Jonas joined her sister in Rio, but her health had very seriously deteriorated from the long and arduous journey from Warsaw to Berlin. She then received news that her parents, her husband and one of her brothers had been killed in Poland and she suffered a nervous breakdown. She spent several months in various sanatoriums in Brazil. She decided that she would never play the piano again, but at the encouragement of her sister and a chance visit to Rio in 1940 by one of the most famous pianists in the world, Artur Rubinstein, changed her mind.

He had known Maryla in Warsaw, and called on her. He urged her eloquently to resume playing. He told her she was now a representative of Poland. It was her duty, he said, to keep reminding the world that her country had stood for something, and to work and earn money to help rescue other Poles from their Nazi-dominated homeland. She agreed with every word. But she could not play.

Rubinstein was rehearsing for several recitals he was to give in Rio and asked Jonas to come to the theater to offer him advise. At the theater he said he wasn’t sure what the img041_a_200dpi.jpgacoustics of the hall were like, so he asked Jonas to play while he walked to the back of the auditorium to sound-check. Jonas obliged… and found herself musically reborn. She decided to start playing again and within few months was giving recitals across South America. In 1946 she came to the United States and on February 25 gave a recital at Carnegie Hall. That seems to have been a very lightly attended show (someone joked the ushers outnumbered the audience), but a glowing review from the highly regarded Jerome D. Bohm of Herald Tribune: “the finest woman pianist since Teresa Carreno” he wrote. He continued that on her next appearance Jonas “will be greeted not by a handful of listeners . . . but by the sold-out house which such artistry as hers deserves.” Five weeks later her second Carnegie Hall recital was sold out. Olin Downes of the New York Times wrote that “The shimmer of the harmonies, the haunting song that they half revealed and half concealed, was something to remember.” Soon Jonas was engaged to play a Beethoven concerto with the New York Philharmonic. Sold out concerts and glowing reviews, and a record deal with Columbia followed. Jonas also married a surgeon.

During a Carnegie Hall recital on January 27, 1951 she got sick.

Persons familiar with the Schumann work [Carnaval] sensed that something was wrong when some passages were skipped. They were puzzled when the pianist got up after a gentle number about two thirds of the way through. She walked unsteadily to the left side of the stage and just beyond the edge of the dusty-rose curtain she fell.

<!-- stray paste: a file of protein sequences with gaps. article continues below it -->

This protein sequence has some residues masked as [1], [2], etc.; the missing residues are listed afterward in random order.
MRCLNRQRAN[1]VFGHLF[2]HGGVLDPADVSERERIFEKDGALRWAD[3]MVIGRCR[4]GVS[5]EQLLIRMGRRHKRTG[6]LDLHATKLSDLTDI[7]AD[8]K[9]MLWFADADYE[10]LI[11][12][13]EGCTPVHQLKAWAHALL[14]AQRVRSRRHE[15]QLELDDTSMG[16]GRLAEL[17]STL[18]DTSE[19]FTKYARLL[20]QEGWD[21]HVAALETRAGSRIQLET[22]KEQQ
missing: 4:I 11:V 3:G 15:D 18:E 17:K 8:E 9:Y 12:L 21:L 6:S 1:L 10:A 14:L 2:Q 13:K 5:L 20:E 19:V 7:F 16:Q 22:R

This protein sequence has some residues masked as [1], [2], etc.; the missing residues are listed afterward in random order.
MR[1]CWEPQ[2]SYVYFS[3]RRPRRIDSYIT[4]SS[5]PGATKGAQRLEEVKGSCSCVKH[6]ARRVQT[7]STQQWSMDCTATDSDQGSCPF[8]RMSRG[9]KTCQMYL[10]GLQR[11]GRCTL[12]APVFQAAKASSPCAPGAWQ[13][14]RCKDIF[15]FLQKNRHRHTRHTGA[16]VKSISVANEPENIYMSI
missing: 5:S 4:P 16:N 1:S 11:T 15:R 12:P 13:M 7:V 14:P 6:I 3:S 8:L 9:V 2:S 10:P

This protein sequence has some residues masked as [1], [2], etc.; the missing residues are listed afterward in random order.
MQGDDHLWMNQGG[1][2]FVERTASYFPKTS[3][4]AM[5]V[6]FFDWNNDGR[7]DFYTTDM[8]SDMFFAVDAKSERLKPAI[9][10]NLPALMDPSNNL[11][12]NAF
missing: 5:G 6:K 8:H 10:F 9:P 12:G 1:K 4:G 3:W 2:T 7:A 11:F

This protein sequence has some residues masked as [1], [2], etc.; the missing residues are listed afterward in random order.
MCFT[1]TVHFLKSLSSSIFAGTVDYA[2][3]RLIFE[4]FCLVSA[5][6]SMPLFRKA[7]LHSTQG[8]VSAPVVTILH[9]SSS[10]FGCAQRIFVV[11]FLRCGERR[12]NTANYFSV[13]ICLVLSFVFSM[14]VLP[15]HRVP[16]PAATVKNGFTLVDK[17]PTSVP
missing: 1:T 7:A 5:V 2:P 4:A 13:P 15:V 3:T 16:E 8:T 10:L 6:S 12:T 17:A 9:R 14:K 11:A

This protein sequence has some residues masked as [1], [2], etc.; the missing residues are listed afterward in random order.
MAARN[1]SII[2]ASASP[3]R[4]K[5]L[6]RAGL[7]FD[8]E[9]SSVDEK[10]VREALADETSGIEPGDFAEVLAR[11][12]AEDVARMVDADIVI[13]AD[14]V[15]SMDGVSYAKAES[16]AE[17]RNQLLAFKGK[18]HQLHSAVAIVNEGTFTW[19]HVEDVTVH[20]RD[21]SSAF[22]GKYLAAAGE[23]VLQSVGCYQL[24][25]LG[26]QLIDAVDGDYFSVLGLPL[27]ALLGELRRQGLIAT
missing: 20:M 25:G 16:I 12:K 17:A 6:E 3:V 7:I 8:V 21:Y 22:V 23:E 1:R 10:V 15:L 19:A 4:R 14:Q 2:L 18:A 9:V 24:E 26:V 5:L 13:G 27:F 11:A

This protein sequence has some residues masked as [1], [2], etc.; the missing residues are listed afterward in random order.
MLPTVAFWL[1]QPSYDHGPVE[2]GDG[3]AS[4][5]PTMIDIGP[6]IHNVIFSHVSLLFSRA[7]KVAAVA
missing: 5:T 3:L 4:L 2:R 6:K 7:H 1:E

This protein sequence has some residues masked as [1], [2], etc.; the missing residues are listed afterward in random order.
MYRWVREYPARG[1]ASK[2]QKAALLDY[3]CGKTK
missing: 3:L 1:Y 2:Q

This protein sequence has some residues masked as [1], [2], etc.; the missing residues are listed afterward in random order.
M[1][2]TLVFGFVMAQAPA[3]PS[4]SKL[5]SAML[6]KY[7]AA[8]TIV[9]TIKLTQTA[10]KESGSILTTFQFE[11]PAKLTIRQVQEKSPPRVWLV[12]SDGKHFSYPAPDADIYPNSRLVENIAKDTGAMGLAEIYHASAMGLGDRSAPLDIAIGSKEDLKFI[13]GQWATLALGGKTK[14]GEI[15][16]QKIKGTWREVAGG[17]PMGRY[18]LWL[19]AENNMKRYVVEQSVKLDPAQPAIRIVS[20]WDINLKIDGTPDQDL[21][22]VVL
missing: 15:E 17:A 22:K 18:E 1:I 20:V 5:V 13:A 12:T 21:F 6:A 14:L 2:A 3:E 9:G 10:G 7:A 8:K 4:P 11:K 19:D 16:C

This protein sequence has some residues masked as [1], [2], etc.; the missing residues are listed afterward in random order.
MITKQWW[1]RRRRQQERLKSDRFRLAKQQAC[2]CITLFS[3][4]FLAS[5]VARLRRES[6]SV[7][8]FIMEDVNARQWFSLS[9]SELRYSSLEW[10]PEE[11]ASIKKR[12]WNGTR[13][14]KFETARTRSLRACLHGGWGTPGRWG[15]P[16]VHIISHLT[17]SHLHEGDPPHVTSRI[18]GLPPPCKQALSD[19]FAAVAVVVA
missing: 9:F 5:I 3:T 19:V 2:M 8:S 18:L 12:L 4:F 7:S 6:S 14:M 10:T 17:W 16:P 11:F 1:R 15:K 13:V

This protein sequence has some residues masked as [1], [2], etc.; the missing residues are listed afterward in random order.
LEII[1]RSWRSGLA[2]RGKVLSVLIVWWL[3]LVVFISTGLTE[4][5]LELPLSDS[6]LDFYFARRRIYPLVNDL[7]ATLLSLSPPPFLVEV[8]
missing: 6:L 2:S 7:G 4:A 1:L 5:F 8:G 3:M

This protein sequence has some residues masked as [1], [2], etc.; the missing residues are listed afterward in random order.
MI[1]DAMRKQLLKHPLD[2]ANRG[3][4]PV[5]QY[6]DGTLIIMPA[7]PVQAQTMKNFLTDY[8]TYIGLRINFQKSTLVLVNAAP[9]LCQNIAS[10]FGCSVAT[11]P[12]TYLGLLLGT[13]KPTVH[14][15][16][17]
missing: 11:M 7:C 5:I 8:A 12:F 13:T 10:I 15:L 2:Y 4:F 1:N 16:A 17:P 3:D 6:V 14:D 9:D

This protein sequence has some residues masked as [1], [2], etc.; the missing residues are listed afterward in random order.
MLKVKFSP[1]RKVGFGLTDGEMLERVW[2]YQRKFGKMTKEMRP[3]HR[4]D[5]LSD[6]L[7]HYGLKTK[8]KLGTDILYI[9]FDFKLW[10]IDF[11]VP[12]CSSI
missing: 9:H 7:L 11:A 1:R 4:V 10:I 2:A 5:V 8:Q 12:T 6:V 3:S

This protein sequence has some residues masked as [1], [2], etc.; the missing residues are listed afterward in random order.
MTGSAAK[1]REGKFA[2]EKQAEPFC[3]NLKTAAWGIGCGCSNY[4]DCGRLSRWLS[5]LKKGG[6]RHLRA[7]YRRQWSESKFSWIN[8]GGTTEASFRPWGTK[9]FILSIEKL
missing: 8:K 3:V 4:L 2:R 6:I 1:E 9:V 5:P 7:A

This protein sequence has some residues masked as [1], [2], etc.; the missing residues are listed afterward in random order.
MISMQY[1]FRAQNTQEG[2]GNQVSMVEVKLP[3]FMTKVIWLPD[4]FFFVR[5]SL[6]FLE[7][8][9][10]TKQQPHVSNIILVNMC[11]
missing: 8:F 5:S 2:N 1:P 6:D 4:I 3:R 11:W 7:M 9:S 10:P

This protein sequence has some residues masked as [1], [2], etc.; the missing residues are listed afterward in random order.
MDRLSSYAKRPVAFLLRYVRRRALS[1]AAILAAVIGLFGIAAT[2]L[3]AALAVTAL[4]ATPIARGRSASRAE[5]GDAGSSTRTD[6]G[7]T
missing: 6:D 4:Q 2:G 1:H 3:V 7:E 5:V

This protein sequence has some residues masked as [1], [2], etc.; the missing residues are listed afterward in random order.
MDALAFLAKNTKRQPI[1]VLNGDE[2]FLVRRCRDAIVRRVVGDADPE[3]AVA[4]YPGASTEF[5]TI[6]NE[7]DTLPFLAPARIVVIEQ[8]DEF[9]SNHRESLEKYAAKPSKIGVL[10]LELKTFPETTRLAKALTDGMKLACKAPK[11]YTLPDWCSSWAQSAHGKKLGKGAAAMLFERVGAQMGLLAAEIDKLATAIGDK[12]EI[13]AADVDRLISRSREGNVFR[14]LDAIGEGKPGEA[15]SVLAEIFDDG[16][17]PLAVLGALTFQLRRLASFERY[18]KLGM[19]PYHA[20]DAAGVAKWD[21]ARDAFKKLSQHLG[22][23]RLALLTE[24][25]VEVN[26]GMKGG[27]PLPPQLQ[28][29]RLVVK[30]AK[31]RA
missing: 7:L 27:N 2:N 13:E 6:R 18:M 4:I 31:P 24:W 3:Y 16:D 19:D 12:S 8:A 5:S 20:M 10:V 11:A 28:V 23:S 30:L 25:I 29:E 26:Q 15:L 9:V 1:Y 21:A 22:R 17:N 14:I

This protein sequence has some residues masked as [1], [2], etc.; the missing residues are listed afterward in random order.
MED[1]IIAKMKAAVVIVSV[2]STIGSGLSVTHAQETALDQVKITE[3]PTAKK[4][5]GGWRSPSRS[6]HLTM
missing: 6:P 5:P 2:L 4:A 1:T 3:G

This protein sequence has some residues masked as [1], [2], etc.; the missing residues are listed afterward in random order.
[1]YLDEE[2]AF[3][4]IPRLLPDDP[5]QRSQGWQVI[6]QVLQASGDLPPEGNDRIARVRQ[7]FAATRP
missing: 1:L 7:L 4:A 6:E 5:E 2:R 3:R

… Miss Jonas had not been feeling well all week, according to her representative, so her physician, Dr. Franz Groezel, and her husband, Dr. Ernest Abraham, both were in the auditorium. They went back-stage to attend her and ten minutes later John Totten, manager of the hall, emerged from the stage door to say she would continue the program.

The pianist returned to the stage looking white and shaky, but once she was seated she seemed all right. She played the Nocturne, the Waltz, the Berceuse and two of the four Mazurkas she had scheduled. She also managed two encores, though the last one was given with the house lights on as a hint to the audience not to expect a third.

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In 1952 Jonas was stricken with a rare blood disease and put her concert career on hold. She was bedridden for two years. She returned to Carnegie Hall on December 1, 1956. It seems that physically she was no longer able to play well. Edward Downes of the New York Times wrote:

The Andante cantabile of the middle movement was an achievement of rare artistry. But toward the end of the sonata Miss Jonas began to sound nervous. As the Mozart group progressed there were moments of exquisite lyricism, but they became rarer as one sensed that Miss Jonas’ strength was ebbing under physical and nervous strain.

[…]

Friends who inquired backstage after the program were told that a physician was attending Miss Jonas. Later it was announced that she was not ill but suffered only severe nervous tension.

This was Maryla Jones’ last concert. She died on July 3, 1959. (Her husband, Dr. Ernest Abraham, was an amateur cellist and encouraged his wife’s career. He died a few weeks after her.)